That sounds reasonable. I'm always willing to support increased competition. I also like that they're willing to entertain the idea of giving individual consumers the right to opt out of community decisions - as a hippie-dippie voluntarist, my chief moral concern in policy debates like this is in seeing that policy makers respect the right of consumers to make their own choices. And although I'm no expert in economics, let alone the economics of energy markets, the economic arguments that the writers advance sound convincing enough to me. I'd be more than happy to shoulder some increased initial costs if it meant significant savings in the long run. Especially since, one way or another, increased energy costs are pretty much inevitable at this point (thanks, dinosaurs. Way to not produce enough corpses for everyone, jerks)
However, I don't see how you get from this "CCA model", to the wind-and-sun powered green utopia implied in this video. What if local communities decide that it's in their best interest to keep right on using coal? It'd certainly make it EASIER to adopt new technologies, if and when they become more cost (and ecology!) efficient. But it won't change the fact that, for now, if green technology doesn't measure up, communities will keep right on using reactionary power sources.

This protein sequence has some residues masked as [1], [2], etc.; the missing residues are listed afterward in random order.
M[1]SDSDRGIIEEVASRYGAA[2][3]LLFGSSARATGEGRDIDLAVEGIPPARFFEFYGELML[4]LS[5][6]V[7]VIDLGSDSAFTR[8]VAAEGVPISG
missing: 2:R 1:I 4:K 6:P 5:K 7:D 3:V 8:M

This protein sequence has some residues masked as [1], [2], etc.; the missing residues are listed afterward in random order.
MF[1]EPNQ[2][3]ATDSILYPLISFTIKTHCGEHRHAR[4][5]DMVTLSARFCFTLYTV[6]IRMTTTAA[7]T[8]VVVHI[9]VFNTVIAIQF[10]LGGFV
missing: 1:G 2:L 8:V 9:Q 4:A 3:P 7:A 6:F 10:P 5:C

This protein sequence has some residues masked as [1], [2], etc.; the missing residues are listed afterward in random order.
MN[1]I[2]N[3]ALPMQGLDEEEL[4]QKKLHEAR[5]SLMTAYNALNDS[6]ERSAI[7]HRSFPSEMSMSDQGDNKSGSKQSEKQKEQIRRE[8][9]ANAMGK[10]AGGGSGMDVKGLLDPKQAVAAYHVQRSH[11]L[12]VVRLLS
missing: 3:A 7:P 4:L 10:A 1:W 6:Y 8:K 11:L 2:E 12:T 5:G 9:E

In fact, while I haven't read the whole report because COME ON, twenty pages? I said I wanted some science, emphasis on the SOME - like I was saying, while I haven't read the whole report yet, I don't see anything in there about greening the energy sector, aside from a few "oh yeah, and also some people might do this" asides. In fact, the only bit I can find which really touches on the subject of renewable energy, in practice rather than in theory, is a small bit on page 16 where they meekly concede that that the renewable energy segment of Massachutset's pioneering CCA failed completely.
But maybe those business-casual cellists are happily playing away because, nuclear power?
My problems with nuclear power are:
1. We still don't know what to do with the waste.